But besides that, the removal of the rear doors and the elongation of the front doors gives the car a stretched, instantly eye-catching look. With its low window line and broad, horizontal grille, the 1 is striking.

The 1's claimed 619 horsepower might be scary to read, but it's very tame in practice. Acceleration is never met by any sort of violence. It's not the same kick-in-the-head feel you'd get from a powerful combustion-engine car, nor is it that spooky, all-at-once warp drive you get from a high-power EV. Rather, it blends that elasticky-feel of electric acceleration with slight pauses in power from the engine's transmission.

Speed in the 1 turns you into a shark, moving powerfully through dark water: sleek, forceful, quiet, but low-slung, especially when in the performance-oriented Power mode. The 1 is anything but light and it moves like it, too. You know what a plane feels like when it's taking off? How you can feel both the mass and velocity combine into momentum? It's like that.

But the most remarkable part of the 1 was its all-electric driving capabilities. The gasoline engine will only kick in when you exceed 99 mph or when you floor the accelerator aggressively. Otherwise, you're free to go about your business in rear-wheel drive, EV-only mode.

Polestar estimates EV-only driving to return 60 miles. I managed 55.8 miles of emissions-free driving through Vermont's Green Mountain National Forest on a curvy, 50-mph road with few stops and slowdowns.

What falls short: Tiny trunk, anyone?

I'd planned on running off with the 1 for 10 days, so I packed like I was going away for 10 days. We brought our medium-sized bags and thought nothing of it - surely, the big grand-tourer would also have a spacious enough trunk to accommodate us.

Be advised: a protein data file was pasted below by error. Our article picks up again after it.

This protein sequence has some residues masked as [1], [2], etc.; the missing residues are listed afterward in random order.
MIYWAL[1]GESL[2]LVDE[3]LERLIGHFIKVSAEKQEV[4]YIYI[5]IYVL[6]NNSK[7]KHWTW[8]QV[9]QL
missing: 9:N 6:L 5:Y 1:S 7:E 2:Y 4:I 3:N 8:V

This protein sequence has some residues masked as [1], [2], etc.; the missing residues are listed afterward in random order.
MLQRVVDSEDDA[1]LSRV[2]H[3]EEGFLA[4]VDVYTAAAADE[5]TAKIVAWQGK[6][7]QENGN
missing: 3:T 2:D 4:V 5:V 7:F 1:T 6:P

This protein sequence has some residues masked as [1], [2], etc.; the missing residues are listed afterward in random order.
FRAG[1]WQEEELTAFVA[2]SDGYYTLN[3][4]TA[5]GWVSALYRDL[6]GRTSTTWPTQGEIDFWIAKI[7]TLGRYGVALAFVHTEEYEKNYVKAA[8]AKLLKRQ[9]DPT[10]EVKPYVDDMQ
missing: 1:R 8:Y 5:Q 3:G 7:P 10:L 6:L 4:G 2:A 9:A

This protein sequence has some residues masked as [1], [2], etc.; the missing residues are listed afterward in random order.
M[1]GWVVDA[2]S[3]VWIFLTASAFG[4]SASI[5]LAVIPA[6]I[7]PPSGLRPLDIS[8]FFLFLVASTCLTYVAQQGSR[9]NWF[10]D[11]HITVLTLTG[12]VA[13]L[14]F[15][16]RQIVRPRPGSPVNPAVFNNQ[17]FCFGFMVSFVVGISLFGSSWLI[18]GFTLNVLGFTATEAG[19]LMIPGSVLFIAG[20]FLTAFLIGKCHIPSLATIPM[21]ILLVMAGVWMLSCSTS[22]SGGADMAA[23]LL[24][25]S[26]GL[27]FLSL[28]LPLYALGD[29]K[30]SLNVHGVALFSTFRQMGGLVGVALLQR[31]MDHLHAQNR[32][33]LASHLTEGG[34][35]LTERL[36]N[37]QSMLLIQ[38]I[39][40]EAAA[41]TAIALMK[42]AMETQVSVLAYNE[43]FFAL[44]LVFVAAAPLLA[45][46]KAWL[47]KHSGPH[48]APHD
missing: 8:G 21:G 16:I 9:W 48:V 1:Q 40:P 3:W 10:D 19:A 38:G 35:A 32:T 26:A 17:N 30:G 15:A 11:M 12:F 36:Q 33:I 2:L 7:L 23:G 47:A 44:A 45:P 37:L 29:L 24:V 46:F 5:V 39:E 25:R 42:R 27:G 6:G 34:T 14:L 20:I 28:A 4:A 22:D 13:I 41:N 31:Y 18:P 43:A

Reader, we thought wrong. We thought so wrong.

It was almost like a scene from a movie. I opened the trunk for the first time and felt my eyes pop in shock at the shoebox of space I had to work with. Just as this happened, someone walked around from the other side of the car after admiring it. They said they'd just watched a review of it on YouTube but learned that "the trunk's really tiny, isn't it?"

You don't say!

It's not like the back seats can fold down, either. So what did we do? We stuffed as much as we could into the trunk and piled the rest of our things in the back seats and on the floor. It worked.

I use "back seats" liberally here, because there isn't much headroom or legroom. In a pinch, they work, but I wouldn't want to put anyone there for an extended amount of time. Anyone I liked, anyway.

The 1 also comes with Pilot Assist, Volvo's advanced semi-autonomous feature that includes adaptive cruise control and lane-keeping assist. Pilot Assist was great on long stretches of highway.

I turned it on, set the following distance for as far as it would go, and kept my hands lightly on the wheel as the car followed the road's curves and kept to my desired speed. It definitely cut down on driving fatigue.

It wasn't a perfect system, though. Sometimes the car would inexplicably hang out in one extreme side of the lane. Other times, when the system couldn't "see" the road's lane markers anymore, it would deactivate the lane-keeping function without much warning. The green lane-keeping light would turn off - that was your only hint. I would have appreciated some kind of auditory cue.

On this front, I preferred Tesla's Autopilot, General Motors' Super Cruise, and Mercedes-Benz's Drive Pilot over Pilot Assist.